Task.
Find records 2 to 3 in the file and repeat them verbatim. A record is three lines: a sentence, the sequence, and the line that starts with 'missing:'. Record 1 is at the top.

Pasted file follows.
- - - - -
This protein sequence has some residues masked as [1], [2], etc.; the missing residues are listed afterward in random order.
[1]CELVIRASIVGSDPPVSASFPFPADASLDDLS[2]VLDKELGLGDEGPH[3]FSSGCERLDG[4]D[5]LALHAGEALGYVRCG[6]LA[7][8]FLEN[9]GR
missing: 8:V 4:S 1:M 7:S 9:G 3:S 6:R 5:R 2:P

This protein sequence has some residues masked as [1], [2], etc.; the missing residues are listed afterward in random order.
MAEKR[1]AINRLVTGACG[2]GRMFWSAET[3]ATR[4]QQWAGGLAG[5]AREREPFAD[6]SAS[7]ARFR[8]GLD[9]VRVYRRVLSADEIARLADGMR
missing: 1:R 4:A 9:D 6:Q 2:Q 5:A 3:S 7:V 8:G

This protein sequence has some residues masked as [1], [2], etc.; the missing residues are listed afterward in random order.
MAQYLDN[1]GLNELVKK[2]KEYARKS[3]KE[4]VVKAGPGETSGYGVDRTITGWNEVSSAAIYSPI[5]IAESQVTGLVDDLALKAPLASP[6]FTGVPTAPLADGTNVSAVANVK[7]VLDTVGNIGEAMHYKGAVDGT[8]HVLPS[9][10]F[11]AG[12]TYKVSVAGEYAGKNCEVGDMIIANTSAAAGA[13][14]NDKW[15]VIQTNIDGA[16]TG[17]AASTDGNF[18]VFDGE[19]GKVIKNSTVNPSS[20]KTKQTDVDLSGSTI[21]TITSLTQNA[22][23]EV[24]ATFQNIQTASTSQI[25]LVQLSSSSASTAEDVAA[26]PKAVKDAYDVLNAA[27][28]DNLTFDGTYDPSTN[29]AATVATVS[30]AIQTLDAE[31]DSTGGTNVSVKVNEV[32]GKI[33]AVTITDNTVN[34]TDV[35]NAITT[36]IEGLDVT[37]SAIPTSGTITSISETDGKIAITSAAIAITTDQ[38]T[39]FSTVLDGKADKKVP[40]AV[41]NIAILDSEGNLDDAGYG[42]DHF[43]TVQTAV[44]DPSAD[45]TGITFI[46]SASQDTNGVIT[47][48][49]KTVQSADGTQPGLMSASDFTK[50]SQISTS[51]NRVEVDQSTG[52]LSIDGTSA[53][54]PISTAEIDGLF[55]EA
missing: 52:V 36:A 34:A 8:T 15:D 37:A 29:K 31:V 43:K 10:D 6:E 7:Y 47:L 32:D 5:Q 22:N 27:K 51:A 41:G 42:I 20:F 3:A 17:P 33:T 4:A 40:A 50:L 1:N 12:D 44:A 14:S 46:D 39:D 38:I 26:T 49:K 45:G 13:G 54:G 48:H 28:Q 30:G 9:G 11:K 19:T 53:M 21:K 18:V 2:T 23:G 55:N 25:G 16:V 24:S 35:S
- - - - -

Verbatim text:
This protein sequence has some residues masked as [1], [2], etc.; the missing residues are listed afterward in random order.
MAEKR[1]AINRLVTGACG[2]GRMFWSAET[3]ATR[4]QQWAGGLAG[5]AREREPFAD[6]SAS[7]ARFR[8]GLD[9]VRVYRRVLSADEIARLADGMR
missing: 1:R 4:A 9:D 6:Q 2:Q 5:A 3:S 7:V 8:G

This protein sequence has some residues masked as [1], [2], etc.; the missing residues are listed afterward in random order.
MAQYLDN[1]GLNELVKK[2]KEYARKS[3]KE[4]VVKAGPGETSGYGVDRTITGWNEVSSAAIYSPI[5]IAESQVTGLVDDLALKAPLASP[6]FTGVPTAPLADGTNVSAVANVK[7]VLDTVGNIGEAMHYKGAVDGT[8]HVLPS[9][10]F[11]AG[12]TYKVSVAGEYAGKNCEVGDMIIANTSAAAGA[13][14]NDKW[15]VIQTNIDGA[16]TG[17]AASTDGNF[18]VFDGE[19]GKVIKNSTVNPSS[20]KTKQTDVDLSGSTI[21]TITSLTQNA[22][23]EV[24]ATFQNIQTASTSQI[25]LVQLSSSSASTAEDVAA[26]PKAVKDAYDVLNAA[27][28]DNLTFDGTYDPSTN[29]AATVATVS[30]AIQTLDAE[31]DSTGGTNVSVKVNEV[32]GKI[33]AVTITDNTVN[34]TDV[35]NAITT[36]IEGLDVT[37]SAIPTSGTITSISETDGKIAITSAAIAITTDQ[38]T[39]FSTVLDGKADKKVP[40]AV[41]NIAILDSEGNLDDAGYG[42]DHF[43]TVQTAV[44]DPSAD[45]TGITFI[46]SASQDTNGVIT[47][48][49]KTVQSADGTQPGLMSASDFTK[50]SQISTS[51]NRVEVDQSTG[52]LSIDGTSA[53][54]PISTAEIDGLF[55]EA
missing: 52:V 36:A 34:A 8:T 15:D 37:A 29:K 31:V 43:K 10:D 6:E 7:Y 47:L 32:D 5:Q 22:N 27:K 51:A 41:G 42:I 20:F 3:A 17:P 33:T 4:A 40:A 50:L 1:N 12:D 44:A 14:S 46:D 39:D 38:I 26:T 49:K 45:G 13:G 54:G 48:H 28:Q 30:G 9:G 11:K 19:T 53:M 21:K 18:V 2:T 23:G 55:N 25:G 16:V 24:S 35:S